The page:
Brexit checks on animal and food products have been resumed at Larne port in Northern Ireland after a police investigation into alleged threats to staff concluded it was safe for them to return to work.

The police investigation followed Mid and East Antrim Borough Council’s decision last week to remove twelve environmental health staff from the port “with immediate effect”, after reports of “an upsurge in sinister and menacing behaviour in recent weeks”.

At the same time Northern Ireland’s Department of Agriculture, Environment and Rural Affairs (Daera) temporarily suspended physical inspections of products of animal origin at both Larne and Belfast ports in the interests of the well-being of staff “on the basis of information received”.

The suspension followed the appearance of graffiti in Larne on 21 January which said customs staff at the port were “targets”.

There were also claims that staff car registrations had been recorded.

However further investigation by both the police and council resulted in the staff returning to work and the food and produce checks being resumed at the end of last week.

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In a statement the council said: “Our threshold for risk when it comes to our staff is very low, and the health, safety and well-being of our workers remain our top priority.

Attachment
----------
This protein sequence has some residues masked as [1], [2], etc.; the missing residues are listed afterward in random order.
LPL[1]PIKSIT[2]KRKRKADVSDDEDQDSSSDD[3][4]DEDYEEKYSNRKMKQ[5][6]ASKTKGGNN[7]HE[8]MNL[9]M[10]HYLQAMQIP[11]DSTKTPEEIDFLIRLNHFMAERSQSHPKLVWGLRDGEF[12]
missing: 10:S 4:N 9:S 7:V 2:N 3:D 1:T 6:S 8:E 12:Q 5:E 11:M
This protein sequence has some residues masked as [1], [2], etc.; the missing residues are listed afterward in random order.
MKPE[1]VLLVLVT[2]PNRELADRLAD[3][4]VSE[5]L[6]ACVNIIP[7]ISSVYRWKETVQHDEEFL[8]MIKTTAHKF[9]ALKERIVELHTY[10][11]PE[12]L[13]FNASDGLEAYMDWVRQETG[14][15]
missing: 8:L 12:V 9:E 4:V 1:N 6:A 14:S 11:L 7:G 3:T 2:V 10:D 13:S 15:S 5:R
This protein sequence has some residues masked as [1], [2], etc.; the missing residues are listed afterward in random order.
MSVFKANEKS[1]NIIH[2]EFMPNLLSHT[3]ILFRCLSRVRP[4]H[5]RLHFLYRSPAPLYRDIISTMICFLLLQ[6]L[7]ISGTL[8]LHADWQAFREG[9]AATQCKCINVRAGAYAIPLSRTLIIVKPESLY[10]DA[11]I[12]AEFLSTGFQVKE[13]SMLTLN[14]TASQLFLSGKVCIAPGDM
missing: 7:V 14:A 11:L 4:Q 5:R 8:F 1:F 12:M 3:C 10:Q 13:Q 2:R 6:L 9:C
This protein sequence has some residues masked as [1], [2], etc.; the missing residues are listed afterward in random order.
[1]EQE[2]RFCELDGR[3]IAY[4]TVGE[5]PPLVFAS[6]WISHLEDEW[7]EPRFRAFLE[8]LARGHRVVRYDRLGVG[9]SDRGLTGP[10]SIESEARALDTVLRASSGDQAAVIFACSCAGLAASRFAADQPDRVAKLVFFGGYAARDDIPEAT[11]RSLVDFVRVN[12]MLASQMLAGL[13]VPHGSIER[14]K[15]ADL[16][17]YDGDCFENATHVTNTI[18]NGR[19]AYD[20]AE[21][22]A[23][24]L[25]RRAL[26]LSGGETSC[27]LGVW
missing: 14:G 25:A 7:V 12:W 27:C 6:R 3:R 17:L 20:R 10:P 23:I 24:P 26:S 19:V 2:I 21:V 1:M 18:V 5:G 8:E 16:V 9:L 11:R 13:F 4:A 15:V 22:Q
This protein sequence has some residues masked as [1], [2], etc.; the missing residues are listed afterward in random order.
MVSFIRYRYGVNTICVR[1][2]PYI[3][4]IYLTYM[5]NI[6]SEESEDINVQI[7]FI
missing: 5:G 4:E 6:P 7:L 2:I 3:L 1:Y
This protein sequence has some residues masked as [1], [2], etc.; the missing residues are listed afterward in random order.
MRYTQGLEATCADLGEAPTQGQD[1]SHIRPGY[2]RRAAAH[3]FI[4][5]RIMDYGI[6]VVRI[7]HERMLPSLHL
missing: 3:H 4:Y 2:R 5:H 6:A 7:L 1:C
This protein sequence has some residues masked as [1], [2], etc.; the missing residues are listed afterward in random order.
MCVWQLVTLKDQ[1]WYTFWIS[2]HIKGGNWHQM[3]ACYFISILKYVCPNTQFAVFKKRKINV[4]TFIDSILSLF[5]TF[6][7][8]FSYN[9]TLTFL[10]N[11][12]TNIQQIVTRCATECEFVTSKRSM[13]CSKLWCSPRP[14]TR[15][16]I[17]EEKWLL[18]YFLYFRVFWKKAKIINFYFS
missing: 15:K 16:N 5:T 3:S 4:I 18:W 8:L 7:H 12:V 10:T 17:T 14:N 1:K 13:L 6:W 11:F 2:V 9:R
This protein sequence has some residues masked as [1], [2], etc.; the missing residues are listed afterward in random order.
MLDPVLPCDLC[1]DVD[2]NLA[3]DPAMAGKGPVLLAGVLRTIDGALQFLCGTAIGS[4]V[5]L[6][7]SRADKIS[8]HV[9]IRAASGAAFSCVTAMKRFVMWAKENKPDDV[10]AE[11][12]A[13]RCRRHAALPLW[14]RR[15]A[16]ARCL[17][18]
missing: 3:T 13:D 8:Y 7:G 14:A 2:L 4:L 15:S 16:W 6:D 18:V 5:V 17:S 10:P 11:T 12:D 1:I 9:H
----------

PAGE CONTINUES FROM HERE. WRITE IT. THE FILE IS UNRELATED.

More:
It added: “Councillors unanimously agreed to withdraw inspection staff, prioritising their safety pending a threat assessment by the Police Service of Northern Ireland (PSNI), which was delivered on Thursday, with staff returning on Friday after Council’s risk assessment.

“This remains under review by Council in partnership with the PSNI and in correspondence with the trade unions.”

Checks on food and animal produce have also resumed at Belfast Port.

The Police Service of Northern Ireland (PSNI) said there was nothing to indicate loyalist paramilitary involvement nor that registrations had been taken.

Members of the Northern Ireland Assembly were told last week that former DUP agriculture minister Edwin Poots was central to the decision to temporarily suspend physical checks. Poots, who stepped down from his post shortly after for medical reasons, had said he "was not convinced that the PSNI had a full understanding of the risk".